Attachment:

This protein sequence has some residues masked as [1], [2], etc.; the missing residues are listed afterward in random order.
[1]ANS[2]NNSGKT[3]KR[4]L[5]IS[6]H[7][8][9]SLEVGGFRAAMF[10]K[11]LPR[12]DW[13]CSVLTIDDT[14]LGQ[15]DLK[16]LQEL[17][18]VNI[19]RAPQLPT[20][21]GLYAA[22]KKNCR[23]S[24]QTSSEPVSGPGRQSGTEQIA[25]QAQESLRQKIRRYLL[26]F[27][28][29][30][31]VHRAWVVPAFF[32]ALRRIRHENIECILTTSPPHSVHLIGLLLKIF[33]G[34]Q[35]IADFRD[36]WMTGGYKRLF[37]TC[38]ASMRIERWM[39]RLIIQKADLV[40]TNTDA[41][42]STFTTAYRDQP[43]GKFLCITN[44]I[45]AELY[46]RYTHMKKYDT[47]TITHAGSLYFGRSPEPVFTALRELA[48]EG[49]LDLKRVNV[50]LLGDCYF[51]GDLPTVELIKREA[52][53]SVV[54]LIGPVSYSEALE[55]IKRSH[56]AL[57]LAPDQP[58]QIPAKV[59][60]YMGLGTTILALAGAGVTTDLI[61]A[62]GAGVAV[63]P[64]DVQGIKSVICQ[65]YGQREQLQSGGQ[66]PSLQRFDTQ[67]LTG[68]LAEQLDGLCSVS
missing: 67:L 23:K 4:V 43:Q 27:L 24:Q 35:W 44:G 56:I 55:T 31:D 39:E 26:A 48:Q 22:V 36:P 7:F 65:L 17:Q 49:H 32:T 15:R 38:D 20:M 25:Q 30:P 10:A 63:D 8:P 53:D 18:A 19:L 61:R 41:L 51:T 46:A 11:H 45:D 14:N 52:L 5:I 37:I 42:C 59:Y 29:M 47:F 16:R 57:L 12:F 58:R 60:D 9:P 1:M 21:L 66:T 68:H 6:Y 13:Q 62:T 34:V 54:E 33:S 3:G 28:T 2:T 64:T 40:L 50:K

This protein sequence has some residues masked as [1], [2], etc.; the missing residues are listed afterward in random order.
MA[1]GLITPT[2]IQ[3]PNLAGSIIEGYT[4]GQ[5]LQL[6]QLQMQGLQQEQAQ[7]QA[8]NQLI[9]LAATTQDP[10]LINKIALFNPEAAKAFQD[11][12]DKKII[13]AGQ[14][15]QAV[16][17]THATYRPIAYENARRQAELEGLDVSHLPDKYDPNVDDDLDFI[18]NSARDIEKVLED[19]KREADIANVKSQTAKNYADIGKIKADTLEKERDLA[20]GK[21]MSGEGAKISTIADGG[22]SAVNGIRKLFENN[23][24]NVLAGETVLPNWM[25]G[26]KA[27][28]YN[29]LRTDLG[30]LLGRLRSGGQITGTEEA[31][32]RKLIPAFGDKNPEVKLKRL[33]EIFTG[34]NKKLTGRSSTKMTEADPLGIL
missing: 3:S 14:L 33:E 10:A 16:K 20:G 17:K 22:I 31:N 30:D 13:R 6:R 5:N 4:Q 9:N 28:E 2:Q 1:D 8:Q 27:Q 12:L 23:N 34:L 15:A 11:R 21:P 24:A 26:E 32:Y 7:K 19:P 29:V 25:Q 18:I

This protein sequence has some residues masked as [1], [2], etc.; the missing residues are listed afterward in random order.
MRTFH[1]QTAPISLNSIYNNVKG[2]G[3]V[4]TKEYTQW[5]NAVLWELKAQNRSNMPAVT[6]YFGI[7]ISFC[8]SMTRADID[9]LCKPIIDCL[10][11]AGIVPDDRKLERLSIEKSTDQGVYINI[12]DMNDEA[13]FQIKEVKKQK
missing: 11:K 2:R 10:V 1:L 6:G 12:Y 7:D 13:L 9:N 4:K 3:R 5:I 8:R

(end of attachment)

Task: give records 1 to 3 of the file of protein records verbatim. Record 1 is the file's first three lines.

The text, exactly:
This protein sequence has some residues masked as [1], [2], etc.; the missing residues are listed afterward in random order.
[1]ANS[2]NNSGKT[3]KR[4]L[5]IS[6]H[7][8][9]SLEVGGFRAAMF[10]K[11]LPR[12]DW[13]CSVLTIDDT[14]LGQ[15]DLK[16]LQEL[17][18]VNI[19]RAPQLPT[20][21]GLYAA[22]KKNCR[23]S[24]QTSSEPVSGPGRQSGTEQIA[25]QAQESLRQKIRRYLL[26]F[27][28][29][30][31]VHRAWVVPAFF[32]ALRRIRHENIECILTTSPPHSVHLIGLLLKIF[33]G[34]Q[35]IADFRD[36]WMTGGYKRLF[37]TC[38]ASMRIERWM[39]RLIIQKADLV[40]TNTDA[41][42]STFTTAYRDQP[43]GKFLCITN[44]I[45]AELY[46]RYTHMKKYDT[47]TITHAGSLYFGRSPEPVFTALRELA[48]EG[49]LDLKRVNV[50]LLGDCYF[51]GDLPTVELIKREA[52][53]SVV[54]LIGPVSYSEALE[55]IKRSH[56]AL[57]LAPDQP[58]QIPAKV[59][60]YMGLGTTILALAGAGVTTDLI[61]A[62]GAGVAV[63]P[64]DVQGIKSVICQ[65]YGQREQLQSGGQ[66]PSLQRFDTQ[67]LTG[68]LAEQLDGLCSVS
missing: 67:L 23:K 4:V 43:Q 27:L 24:Q 35:W 44:G 56:I 55:T 31:D 39:E 26:A 48:Q 22:V 36:P 7:F 65:L 17:Q 49:H 32:T 15:R 38:D 20:M 25:Q 30:P 10:A 63:D 8:P 53:D 18:A 19:L 61:R 41:L 51:T 46:A 11:H 45:D 14:N 52:L 5:I 37:I 42:C 59:Y 29:M 47:F 16:R 57:L 12:F 58:R 60:D 9:P 1:M 21:L 66:T 68:H 6:Y 13:Q 62:T 34:V 54:E 33:S 3:G 28:T 2:T 64:T 40:L 50:K

This protein sequence has some residues masked as [1], [2], etc.; the missing residues are listed afterward in random order.
MA[1]GLITPT[2]IQ[3]PNLAGSIIEGYT[4]GQ[5]LQL[6]QLQMQGLQQEQAQ[7]QA[8]NQLI[9]LAATTQDP[10]LINKIALFNPEAAKAFQD[11][12]DKKII[13]AGQ[14][15]QAV[16][17]THATYRPIAYENARRQAELEGLDVSHLPDKYDPNVDDDLDFI[18]NSARDIEKVLED[19]KREADIANVKSQTAKNYADIGKIKADTLEKERDLA[20]GK[21]MSGEGAKISTIADGG[22]SAVNGIRKLFENN[23][24]NVLAGETVLPNWM[25]G[26]KA[27][28]YN[29]LRTDLG[30]LLGRLRSGGQITGTEEA[31][32]RKLIPAFGDKNPEVKLKRL[33]EIFTG[34]NKKLTGRSSTKMTEADPLGIL
missing: 3:S 14:L 33:E 10:A 16:K 20:G 17:K 22:I 31:N 30:D 13:R 6:R 5:N 4:Q 9:N 28:E 2:Q 1:D 8:Q 27:Q 12:L 23:N 34:L 15:A 11:R 21:P 24:A 26:E 32:Y 7:K 19:P 29:V 25:Q 18:I

This protein sequence has some residues masked as [1], [2], etc.; the missing residues are listed afterward in random order.
MRTFH[1]QTAPISLNSIYNNVKG[2]G[3]V[4]TKEYTQW[5]NAVLWELKAQNRSNMPAVT[6]YFGI[7]ISFC[8]SMTRADID[9]LCKPIIDCL[10][11]AGIVPDDRKLERLSIEKSTDQGVYINI[12]DMNDEA[13]FQIKEVKKQK
missing: 11:K 2:R 10:V 1:L 6:G 12:Y 7:D 13:L 9:N 4:K 3:R 5:I 8:R